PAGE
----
1091 Media, the distribution company formerly known as The Orchard, has released several narrative films and documentaries both as The Orchard and as 1091 Media. LGBTQ-inclusive highlights of the past include 2017’s BPM (Beats per Minute), a film following French HIV and AIDS activists; Thelma, a thriller from Norway following a queer woman; 2018’s We The Animals, a story of a young queer Latinx boy coming of age; and 2019’s Hurley, following a famous racecar driver who came out as gay years later. In 2020, 1091 Media released Seahorse, a documentary that followed Freddy, a trans man who wanted to start a family and carried the baby himself. They also released CRSHD, a film following three college students attempting to hook up with their crushes, one of whom was a queer girl Fiona who successfully began a relationship with her crush Elise.
Breaking Glass Pictures
Founded in 2009, Breaking Glass Pictures distributes independent films both theatrically and on demand. Each year, they release several LGBTQ-inclusive films, including past films such as Call Her Ganda (2018), a documentary following the murder of a trans woman in the Philippines by a U.S. Marine; Kanarie (2019), the story of a young singer in South Africa who gets drafted into the military and discovers his identity as a queer man; and Socrates (2019), a film from Brazil about a queer teenager who must learn to live on his own. In 2020, Breaking Glass released The Goddess of Fortune, an Italian film about a gay couple who takes in their friend’s kids when she is in the hospital and heal their relationship in the process. Other LGBTQ releases include Song Lang, Rialto, and Kill the Monsters.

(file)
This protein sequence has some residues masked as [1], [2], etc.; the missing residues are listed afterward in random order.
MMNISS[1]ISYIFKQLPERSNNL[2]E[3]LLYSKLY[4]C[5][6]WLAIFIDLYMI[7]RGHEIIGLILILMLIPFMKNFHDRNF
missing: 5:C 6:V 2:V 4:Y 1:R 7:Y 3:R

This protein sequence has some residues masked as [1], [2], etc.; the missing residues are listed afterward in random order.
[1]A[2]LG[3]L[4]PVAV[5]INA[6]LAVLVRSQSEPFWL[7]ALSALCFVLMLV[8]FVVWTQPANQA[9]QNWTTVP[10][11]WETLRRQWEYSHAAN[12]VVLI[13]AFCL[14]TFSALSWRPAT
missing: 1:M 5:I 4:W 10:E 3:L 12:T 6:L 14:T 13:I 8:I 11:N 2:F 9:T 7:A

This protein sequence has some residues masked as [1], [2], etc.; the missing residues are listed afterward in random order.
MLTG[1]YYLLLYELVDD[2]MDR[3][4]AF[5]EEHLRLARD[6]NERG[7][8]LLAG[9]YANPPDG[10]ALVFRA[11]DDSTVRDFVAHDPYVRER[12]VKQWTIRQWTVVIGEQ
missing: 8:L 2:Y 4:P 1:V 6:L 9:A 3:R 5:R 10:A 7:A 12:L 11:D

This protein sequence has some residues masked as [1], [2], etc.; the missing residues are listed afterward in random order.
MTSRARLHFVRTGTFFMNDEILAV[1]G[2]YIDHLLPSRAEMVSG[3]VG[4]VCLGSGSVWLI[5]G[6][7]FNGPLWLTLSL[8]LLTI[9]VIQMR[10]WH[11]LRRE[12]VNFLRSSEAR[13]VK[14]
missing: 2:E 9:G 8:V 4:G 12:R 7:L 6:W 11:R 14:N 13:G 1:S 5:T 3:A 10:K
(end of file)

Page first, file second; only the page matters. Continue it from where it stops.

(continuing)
Since 1999, IFC films has been distributing independent film, including horror films from its branch IFC Midnight, and festival favorites under Sundance Selects. Some LGBTQ-inclusive films over the years from IFC include queer dramas Weekend (2011) and Jenny’s Wedding (2015); A Kid Like Jake, a family drama from Silas Howard; and 2019’s historical drama Vita and Virginia. In 2020, IFC films released Summerland, a drama following a woman who takes in a young boy and the act becomes a connection to romance with another woman from her past. IFC also released How To Build a Girl, which followed a woman coming of age and growing as a writer, and included her relationship her brother who is gay. The narrator of biopic Tesla ended up with another woman at the end of the film, and romance Olympic Dreams features a sizable role from out athlete Gus Kenworthy as himself.